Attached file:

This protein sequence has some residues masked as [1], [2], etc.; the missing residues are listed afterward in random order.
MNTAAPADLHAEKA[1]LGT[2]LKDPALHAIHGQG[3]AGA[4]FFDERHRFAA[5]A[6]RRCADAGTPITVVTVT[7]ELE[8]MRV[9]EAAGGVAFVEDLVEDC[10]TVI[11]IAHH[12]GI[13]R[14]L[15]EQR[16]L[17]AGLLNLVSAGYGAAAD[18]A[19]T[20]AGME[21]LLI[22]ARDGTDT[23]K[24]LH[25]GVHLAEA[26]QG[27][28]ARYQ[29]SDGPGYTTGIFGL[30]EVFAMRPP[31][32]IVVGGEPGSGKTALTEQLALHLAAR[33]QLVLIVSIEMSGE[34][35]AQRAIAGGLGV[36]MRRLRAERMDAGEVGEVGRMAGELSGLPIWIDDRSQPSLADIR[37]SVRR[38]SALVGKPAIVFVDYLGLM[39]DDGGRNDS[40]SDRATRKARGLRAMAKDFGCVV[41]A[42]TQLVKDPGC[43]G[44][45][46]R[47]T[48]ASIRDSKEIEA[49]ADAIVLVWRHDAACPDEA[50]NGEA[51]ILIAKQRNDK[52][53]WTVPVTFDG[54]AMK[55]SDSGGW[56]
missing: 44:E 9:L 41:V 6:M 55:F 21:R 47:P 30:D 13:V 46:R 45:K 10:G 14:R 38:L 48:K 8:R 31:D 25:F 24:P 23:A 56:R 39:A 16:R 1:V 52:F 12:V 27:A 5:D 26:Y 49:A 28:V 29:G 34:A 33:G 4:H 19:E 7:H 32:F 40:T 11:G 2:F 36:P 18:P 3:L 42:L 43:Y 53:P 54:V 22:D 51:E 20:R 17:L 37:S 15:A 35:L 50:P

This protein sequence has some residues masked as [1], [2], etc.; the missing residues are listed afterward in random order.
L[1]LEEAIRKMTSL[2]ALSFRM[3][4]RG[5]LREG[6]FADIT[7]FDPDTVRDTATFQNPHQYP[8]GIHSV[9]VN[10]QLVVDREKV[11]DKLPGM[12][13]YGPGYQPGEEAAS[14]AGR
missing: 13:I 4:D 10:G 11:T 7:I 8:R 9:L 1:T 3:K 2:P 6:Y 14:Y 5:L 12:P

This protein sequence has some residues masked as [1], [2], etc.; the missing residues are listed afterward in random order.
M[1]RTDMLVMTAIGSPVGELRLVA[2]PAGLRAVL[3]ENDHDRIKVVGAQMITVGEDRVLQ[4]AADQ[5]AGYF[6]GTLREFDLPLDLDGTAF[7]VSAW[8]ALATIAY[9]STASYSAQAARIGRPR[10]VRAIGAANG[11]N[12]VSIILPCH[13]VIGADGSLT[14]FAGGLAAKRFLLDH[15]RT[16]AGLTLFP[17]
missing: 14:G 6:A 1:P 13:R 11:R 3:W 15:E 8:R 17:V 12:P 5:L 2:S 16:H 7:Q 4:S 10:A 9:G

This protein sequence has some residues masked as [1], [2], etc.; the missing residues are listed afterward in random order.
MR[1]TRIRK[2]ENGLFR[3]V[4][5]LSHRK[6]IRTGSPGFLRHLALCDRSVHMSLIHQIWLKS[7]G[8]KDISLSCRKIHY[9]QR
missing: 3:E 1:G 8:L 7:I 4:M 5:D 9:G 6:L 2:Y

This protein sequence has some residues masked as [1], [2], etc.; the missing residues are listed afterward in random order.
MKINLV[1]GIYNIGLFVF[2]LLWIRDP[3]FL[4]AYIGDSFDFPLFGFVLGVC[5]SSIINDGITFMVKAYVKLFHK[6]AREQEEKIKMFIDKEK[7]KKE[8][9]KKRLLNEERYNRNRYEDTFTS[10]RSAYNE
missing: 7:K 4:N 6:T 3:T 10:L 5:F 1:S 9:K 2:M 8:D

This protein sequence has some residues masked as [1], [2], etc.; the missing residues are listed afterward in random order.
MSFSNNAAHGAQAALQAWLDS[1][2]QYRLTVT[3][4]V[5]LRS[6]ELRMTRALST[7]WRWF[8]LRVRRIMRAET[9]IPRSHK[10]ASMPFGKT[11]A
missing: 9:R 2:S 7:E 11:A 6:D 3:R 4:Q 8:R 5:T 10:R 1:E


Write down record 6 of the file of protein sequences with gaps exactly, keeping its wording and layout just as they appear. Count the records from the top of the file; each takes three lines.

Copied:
This protein sequence has some residues masked as [1], [2], etc.; the missing residues are listed afterward in random order.
MSFSNNAAHGAQAALQAWLDS[1][2]QYRLTVT[3][4]V[5]LRS[6]ELRMTRALST[7]WRWF[8]LRVRRIMRAET[9]IPRSHK[10]ASMPFGKT[11]A
missing: 9:R 2:S 7:E 11:A 6:D 3:R 4:Q 8:R 5:T 10:R 1:E